Panel votes unanimously to kill gambling bills
By Will Hoover
Advertiser Staff Writer
Lobbyists for legalized gambling in Hawai'i stepped up to the table yesterday, rattled the dice and watched snake eyes come up.
Cory Lum The Honolulu Advertiser
Members of the House Judiciary and Hawaiian Affairs Committee conducted a public forum on gambling legislation yesterday. After presentations by gaming advocates and foes, the panel voted to kill both bills.
Cory Lum The Honolulu Advertiser
"Don't gamble with aloha," they said. "We don't think gambling works for Hawai'i." "Hawai'i doesn't need legalized gambling to be the No. 1 tourist destination in the world."
They cited increased crime, ruined lives, broken families, hidden financial costs, social degradation and a proliferation of the gambling culture as reasons enough that legalized gambling is a bad idea in the Islands.
When the last person sat down, nine members present on the state House Committee on Judiciary and Hawaiian Affairs voted unanimously to kill both casino gambling bills under consideration most likely ending the gambling debate in Hawai'i for this year.
There was little discussion and no dissenting viewpoint among the committee members.
"We heard you loud and clear," said Rep. Cynthia Thielen, R-49th (Kailua, Kane'ohe Bay Drive)
"The argument that gambling is needed for economic revitalization is just dead wrong," added Rep. Ed Case, D-23rd (Manoa).
Rep. Lei Ahu Isa, D-27th (Pu'unui, Alewa, Nu'uanu) who had been open to the idea of legalized gambling, complimented Dorothy Bobilin, president of the Hawai'i Coalition Against Legalized Gambling, for orchestrating a convincing campaign.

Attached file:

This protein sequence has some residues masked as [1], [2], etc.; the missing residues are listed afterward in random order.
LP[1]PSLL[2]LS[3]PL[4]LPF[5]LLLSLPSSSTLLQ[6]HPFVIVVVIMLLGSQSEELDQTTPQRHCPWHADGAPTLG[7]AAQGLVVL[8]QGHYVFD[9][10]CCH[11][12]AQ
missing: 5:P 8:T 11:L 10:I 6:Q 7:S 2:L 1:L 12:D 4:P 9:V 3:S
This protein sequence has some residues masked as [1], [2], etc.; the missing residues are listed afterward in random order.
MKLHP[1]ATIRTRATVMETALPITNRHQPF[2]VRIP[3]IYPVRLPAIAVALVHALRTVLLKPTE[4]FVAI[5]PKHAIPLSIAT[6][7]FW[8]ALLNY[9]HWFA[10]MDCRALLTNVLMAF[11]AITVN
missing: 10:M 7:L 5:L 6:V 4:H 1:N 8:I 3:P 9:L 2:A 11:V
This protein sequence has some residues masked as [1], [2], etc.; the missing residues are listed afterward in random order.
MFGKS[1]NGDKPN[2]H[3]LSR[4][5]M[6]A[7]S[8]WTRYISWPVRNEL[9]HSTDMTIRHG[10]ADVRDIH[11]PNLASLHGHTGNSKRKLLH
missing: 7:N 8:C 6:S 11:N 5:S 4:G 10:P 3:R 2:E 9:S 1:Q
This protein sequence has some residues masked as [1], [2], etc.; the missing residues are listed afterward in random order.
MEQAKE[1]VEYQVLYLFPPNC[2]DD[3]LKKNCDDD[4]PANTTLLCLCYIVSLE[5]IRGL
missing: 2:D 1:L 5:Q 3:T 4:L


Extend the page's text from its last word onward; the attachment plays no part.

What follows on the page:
Casino proponents gave it their best shot, armed with color brochures, a professionally made video filled with impressive stats and expert commentary, and promises of thousands of jobs and hundreds of millions in additional annual revenues at a time when the local economy is reeling.
They offered surveys that show more than half the population of Hawai'i gambles anyway, either legally elsewhere, or illegally at home. They presented figures indicating 90 percent of all gambling money would remain in the state. They said Hawai'i is losing the tourist destination contest.
"Great development is taking place outside of Hawai'i," said Howard Karawan, chief marketing officer for Sun International Resorts of Fort Lauderdale, Fla., which has offered to build a world-class, billion-dollar resort and casino at Ko Olina in Leeward O'ahu.
"Hawai'i has lost its edge ... What we're proposing is a project that will bring Hawai'i back to the forefront."
But Claire Engle, speaking for herself, drew applause when she said, "Hawai'i is a community of givers. When you invite professional gambling interests to Hawai'i, you invite a community of takers ... Greed has never been a popular attitude in this community and does not mix well with genuine aloha spirit."
One person who also drew applause was Kauila Clark, who identified himself as neither a gambler nor a gambling advocate. Clark said he supported the Ko Olina casino concept because it presents genuine opportunities for folks in Leeward O'ahu who are struggling to survive in the face of fading welfare support, foreclosures, lost jobs and a state that has offered no other viable solutions.
"What can you as legislators offer to relieve this oppressive situation and create a more positive and hopeful future for families in Hawai'i?" he said.
Rep. Emily Auwae, R-44th (Wai'anae, Makaha) agreed that the situation is dire in West O'ahu, but concluded that gambling is not the right solution.
"We need to find another way," she said.
Committee chairman Eric Hamakawa, D-3rd (S. Hilo, Puna) summed up the committee sentiment when he told everyone present, "We've heard what the public thinks about this issue."
Apparently the gambling advocates got the message, too. Midway through the four-hour meeting, they already had left the building.